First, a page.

Modern science is proving that, far from being insular communities, Germany and England had trading connections that ran deep.
The desire for metal and material goods forged a system of exchange that is one of the earliest examples of modern trade in Europe.
It seems that — just like the people living at Frattesina and around Lake Constance — the villagers recognized that water was the gateway to Europe, and they chose to live right on top of it.
Site Director, Cambridge Archaeological Unit They recognized that by basically moving out onto this space and by sitting themselves on top of the rivers they could take over a landscape that's basically sitting between the trade and movement of materials and things… It puts you at the center of things. It puts you in the way of that movement so you get some sense of control.
Clues from the site, together with evidence from across Europe, have demonstrated that life in Britain was not as primitive as scholars might have believed.
But disturbing finds suggest that success had dark consequences for the people of Must Farm.
To mark their territory, they built a fence of wooden posts called a palisade around their village.
Wood Specialist, University of York There's a lovely ash palisade running right around the edge of the settlement — these ash posts standing shoulder-to-shoulder with occasional oak posts — and we don't know how high they stood but probably above head height.
And a closer look around the posts reveals something surprising.
I'm certain that these are the footprints of the people who were living here, I'm certain that they are the footprints of the people who were building the palisade. So I think this is the trace of the inhabitants of our settlement.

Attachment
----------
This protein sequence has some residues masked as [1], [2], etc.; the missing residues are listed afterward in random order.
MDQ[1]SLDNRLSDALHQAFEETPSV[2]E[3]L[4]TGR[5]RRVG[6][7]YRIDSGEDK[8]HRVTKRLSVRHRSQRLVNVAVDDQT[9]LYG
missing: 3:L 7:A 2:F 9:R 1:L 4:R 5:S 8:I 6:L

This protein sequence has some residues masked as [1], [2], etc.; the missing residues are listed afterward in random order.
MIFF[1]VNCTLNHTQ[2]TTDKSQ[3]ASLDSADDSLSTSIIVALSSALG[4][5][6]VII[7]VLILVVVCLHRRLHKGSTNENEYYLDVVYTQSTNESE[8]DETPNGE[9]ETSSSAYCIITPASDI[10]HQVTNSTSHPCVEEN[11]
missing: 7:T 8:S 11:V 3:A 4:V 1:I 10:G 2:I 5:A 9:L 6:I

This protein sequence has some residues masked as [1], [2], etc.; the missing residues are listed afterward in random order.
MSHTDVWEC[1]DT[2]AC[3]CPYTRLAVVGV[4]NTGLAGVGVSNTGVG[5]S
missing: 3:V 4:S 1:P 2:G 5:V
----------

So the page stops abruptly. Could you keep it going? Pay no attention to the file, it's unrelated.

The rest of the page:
But Knight doesn't think their palisade was just for display — it was also a vital line of defense.
There is something about the fact that they're in a landscape where they've detached themselves from the dry land, where they've put a barricade around themselves, so there is a sense of an enclosure. It has that sense of a potential defensive nature about it.
If these villagers felt threatened, evidence is emerging that they were prepared to defend themselves.
Unidentified archaeologist So yesterday we found a bronze sword. Normally when we find bronze, it's green and crusted over, but because of the excellent preservation of the site this is sort of like the actual bronze color that you see here.
Interviewer And how did you feel when you found it?
Unidentified archaeologist Amazing. Ecstatic. Really excited and really nervous all at the same time.
Swords first appeared during the Bronze Age. But scholars aren't sure whether they were a prestige item — made for show — or designed primarily to kill.
So everything is a careful, thought out process. It just heats up slowly and then the bellows just takes it up to the last bit of around 1,200 degrees.
Neil Burridge is one of the few people replicating Bronze Age swords using authentic techniques. For him, this is a sacred ritual.
It's almost a superstition, you're almost kind of doing something that belonged to the ancient gods. There's more to it than just an industrial process. That's probably why I find it so interesting — you're trying to follow a route to something that happened 3,000 years ago. So that's coming up quite nicely isn't it? And it's not easy, it is very difficult and people say, 'Oh, you make it look easy,' but it's not. It is very challenging. I will be very relieved if I get a casting. Hopefully it's the last step that will take us to a sword.